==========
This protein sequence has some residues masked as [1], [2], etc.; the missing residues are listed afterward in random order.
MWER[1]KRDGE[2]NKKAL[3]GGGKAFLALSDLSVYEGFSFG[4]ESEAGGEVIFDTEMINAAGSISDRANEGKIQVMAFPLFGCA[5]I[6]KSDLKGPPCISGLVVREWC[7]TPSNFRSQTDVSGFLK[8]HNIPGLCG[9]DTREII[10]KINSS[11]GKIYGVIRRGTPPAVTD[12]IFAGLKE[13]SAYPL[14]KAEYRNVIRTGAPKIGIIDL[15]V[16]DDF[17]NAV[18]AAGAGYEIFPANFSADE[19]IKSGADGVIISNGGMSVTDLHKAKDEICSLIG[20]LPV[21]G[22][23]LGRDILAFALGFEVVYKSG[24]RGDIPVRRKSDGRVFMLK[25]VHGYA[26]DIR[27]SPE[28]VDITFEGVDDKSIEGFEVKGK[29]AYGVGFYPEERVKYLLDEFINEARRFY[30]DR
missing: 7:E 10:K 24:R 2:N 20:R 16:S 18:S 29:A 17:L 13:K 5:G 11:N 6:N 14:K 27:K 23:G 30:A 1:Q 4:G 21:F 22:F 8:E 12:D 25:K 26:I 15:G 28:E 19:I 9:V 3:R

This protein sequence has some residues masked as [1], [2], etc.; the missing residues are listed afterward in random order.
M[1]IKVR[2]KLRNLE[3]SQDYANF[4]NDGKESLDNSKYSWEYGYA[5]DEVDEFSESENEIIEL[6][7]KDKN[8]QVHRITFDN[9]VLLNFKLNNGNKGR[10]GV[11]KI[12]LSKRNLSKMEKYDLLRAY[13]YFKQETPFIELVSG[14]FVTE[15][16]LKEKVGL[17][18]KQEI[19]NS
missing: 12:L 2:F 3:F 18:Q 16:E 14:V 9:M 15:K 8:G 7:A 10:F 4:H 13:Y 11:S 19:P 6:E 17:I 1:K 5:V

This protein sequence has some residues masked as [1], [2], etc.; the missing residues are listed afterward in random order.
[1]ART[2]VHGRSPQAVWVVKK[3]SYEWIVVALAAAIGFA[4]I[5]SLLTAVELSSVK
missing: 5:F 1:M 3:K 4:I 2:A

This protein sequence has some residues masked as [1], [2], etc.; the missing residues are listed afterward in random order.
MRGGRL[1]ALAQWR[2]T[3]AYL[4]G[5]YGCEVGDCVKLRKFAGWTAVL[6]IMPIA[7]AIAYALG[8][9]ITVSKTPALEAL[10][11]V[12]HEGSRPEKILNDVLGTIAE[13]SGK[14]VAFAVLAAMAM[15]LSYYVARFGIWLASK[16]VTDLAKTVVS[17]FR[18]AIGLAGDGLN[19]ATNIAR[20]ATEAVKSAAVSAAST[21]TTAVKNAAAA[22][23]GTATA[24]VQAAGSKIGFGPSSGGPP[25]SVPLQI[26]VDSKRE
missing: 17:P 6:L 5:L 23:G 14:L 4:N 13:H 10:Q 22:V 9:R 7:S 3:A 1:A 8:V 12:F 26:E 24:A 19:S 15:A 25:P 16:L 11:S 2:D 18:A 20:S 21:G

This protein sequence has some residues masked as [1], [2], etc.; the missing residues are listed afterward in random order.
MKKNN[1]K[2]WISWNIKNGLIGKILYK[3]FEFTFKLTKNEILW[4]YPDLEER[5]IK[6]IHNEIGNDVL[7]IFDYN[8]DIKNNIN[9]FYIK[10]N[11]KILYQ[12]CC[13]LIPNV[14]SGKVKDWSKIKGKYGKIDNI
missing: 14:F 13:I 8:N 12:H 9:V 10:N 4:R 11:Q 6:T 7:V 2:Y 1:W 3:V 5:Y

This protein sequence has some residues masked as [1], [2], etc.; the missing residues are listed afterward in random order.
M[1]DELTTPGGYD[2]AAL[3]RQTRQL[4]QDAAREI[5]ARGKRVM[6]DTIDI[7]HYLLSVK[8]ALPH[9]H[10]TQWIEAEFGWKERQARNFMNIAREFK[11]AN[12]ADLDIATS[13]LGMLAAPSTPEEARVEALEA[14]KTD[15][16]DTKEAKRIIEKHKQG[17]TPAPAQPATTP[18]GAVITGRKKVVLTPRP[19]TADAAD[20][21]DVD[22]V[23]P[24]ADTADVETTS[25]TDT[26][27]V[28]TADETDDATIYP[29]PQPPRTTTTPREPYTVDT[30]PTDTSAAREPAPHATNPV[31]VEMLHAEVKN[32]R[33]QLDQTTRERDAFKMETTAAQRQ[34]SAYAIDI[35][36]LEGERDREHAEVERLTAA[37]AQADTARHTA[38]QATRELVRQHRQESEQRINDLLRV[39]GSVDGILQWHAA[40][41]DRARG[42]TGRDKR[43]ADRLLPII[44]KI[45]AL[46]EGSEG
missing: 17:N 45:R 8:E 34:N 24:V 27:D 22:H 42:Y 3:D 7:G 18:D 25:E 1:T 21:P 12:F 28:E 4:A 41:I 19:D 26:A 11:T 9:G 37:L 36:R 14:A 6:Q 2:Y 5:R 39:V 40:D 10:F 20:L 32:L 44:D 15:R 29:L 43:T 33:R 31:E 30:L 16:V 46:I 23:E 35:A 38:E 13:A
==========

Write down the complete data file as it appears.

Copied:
This protein sequence has some residues masked as [1], [2], etc.; the missing residues are listed afterward in random order.
MWER[1]KRDGE[2]NKKAL[3]GGGKAFLALSDLSVYEGFSFG[4]ESEAGGEVIFDTEMINAAGSISDRANEGKIQVMAFPLFGCA[5]I[6]KSDLKGPPCISGLVVREWC[7]TPSNFRSQTDVSGFLK[8]HNIPGLCG[9]DTREII[10]KINSS[11]GKIYGVIRRGTPPAVTD[12]IFAGLKE[13]SAYPL[14]KAEYRNVIRTGAPKIGIIDL[15]V[16]DDF[17]NAV[18]AAGAGYEIFPANFSADE[19]IKSGADGVIISNGGMSVTDLHKAKDEICSLIG[20]LPV[21]G[22][23]LGRDILAFALGFEVVYKSG[24]RGDIPVRRKSDGRVFMLK[25]VHGYA[26]DIR[27]SPE[28]VDITFEGVDDKSIEGFEVKGK[29]AYGVGFYPEERVKYLLDEFINEARRFY[30]DR
missing: 7:E 10:K 24:R 2:N 20:R 16:S 18:S 29:A 17:L 13:K 5:G 11:N 6:N 14:K 27:K 23:G 30:A 1:Q 4:G 21:F 22:F 8:E 12:D 25:K 26:I 15:G 28:E 19:I 9:V 3:R

This protein sequence has some residues masked as [1], [2], etc.; the missing residues are listed afterward in random order.
M[1]IKVR[2]KLRNLE[3]SQDYANF[4]NDGKESLDNSKYSWEYGYA[5]DEVDEFSESENEIIEL[6][7]KDKN[8]QVHRITFDN[9]VLLNFKLNNGNKGR[10]GV[11]KI[12]LSKRNLSKMEKYDLLRAY[13]YFKQETPFIELVSG[14]FVTE[15][16]LKEKVGL[17][18]KQEI[19]NS
missing: 12:L 2:F 3:F 18:Q 16:E 14:V 9:M 15:K 8:G 7:A 10:F 4:H 13:Y 11:S 19:P 6:E 17:I 1:K 5:V

This protein sequence has some residues masked as [1], [2], etc.; the missing residues are listed afterward in random order.
[1]ART[2]VHGRSPQAVWVVKK[3]SYEWIVVALAAAIGFA[4]I[5]SLLTAVELSSVK
missing: 5:F 1:M 3:K 4:I 2:A

This protein sequence has some residues masked as [1], [2], etc.; the missing residues are listed afterward in random order.
MRGGRL[1]ALAQWR[2]T[3]AYL[4]G[5]YGCEVGDCVKLRKFAGWTAVL[6]IMPIA[7]AIAYALG[8][9]ITVSKTPALEAL[10][11]V[12]HEGSRPEKILNDVLGTIAE[13]SGK[14]VAFAVLAAMAM[15]LSYYVARFGIWLASK[16]VTDLAKTVVS[17]FR[18]AIGLAGDGLN[19]ATNIAR[20]ATEAVKSAAVSAAST[21]TTAVKNAAAA[22][23]GTATA[24]VQAAGSKIGFGPSSGGPP[25]SVPLQI[26]VDSKRE
missing: 17:P 6:L 5:L 23:G 14:L 4:N 13:H 10:Q 22:V 9:R 7:S 3:A 1:A 8:V 12:F 26:E 24:A 19:S 15:A 25:P 16:L 11:S 2:D 18:A 20:S 21:G

This protein sequence has some residues masked as [1], [2], etc.; the missing residues are listed afterward in random order.
MKKNN[1]K[2]WISWNIKNGLIGKILYK[3]FEFTFKLTKNEILW[4]YPDLEER[5]IK[6]IHNEIGNDVL[7]IFDYN[8]DIKNNIN[9]FYIK[10]N[11]KILYQ[12]CC[13]LIPNV[14]SGKVKDWSKIKGKYGKIDNI
missing: 14:F 13:I 8:N 12:H 9:V 10:N 4:R 11:Q 6:T 7:V 2:Y 1:W 3:V 5:Y

This protein sequence has some residues masked as [1], [2], etc.; the missing residues are listed afterward in random order.
M[1]DELTTPGGYD[2]AAL[3]RQTRQL[4]QDAAREI[5]ARGKRVM[6]DTIDI[7]HYLLSVK[8]ALPH[9]H[10]TQWIEAEFGWKERQARNFMNIAREFK[11]AN[12]ADLDIATS[13]LGMLAAPSTPEEARVEALEA[14]KTD[15][16]DTKEAKRIIEKHKQG[17]TPAPAQPATTP[18]GAVITGRKKVVLTPRP[19]TADAAD[20][21]DVD[22]V[23]P[24]ADTADVETTS[25]TDT[26][27]V[28]TADETDDATIYP[29]PQPPRTTTTPREPYTVDT[30]PTDTSAAREPAPHATNPV[31]VEMLHAEVKN[32]R[33]QLDQTTRERDAFKMETTAAQRQ[34]SAYAIDI[35][36]LEGERDREHAEVERLTAA[37]AQADTARHTA[38]QATRELVRQHRQESEQRINDLLRV[39]GSVDGILQWHAA[40][41]DRARG[42]TGRDKR[43]ADRLLPII[44]KI[45]AL[46]EGSEG
missing: 17:N 45:R 8:E 34:N 24:V 27:D 22:H 42:Y 3:D 7:G 18:D 25:E 1:T 21:P 12:F 28:E 4:A 41:I 19:D 26:A 11:T 9:G 37:L 36:R 14:A 6:Q 2:Y 5:R 39:V 40:D 10:F 20:L 32:L 44:D 15:R 29:L 43:T 33:R 31:E 30:L 16:V 46:I 23:E 35:A 38:E 13:A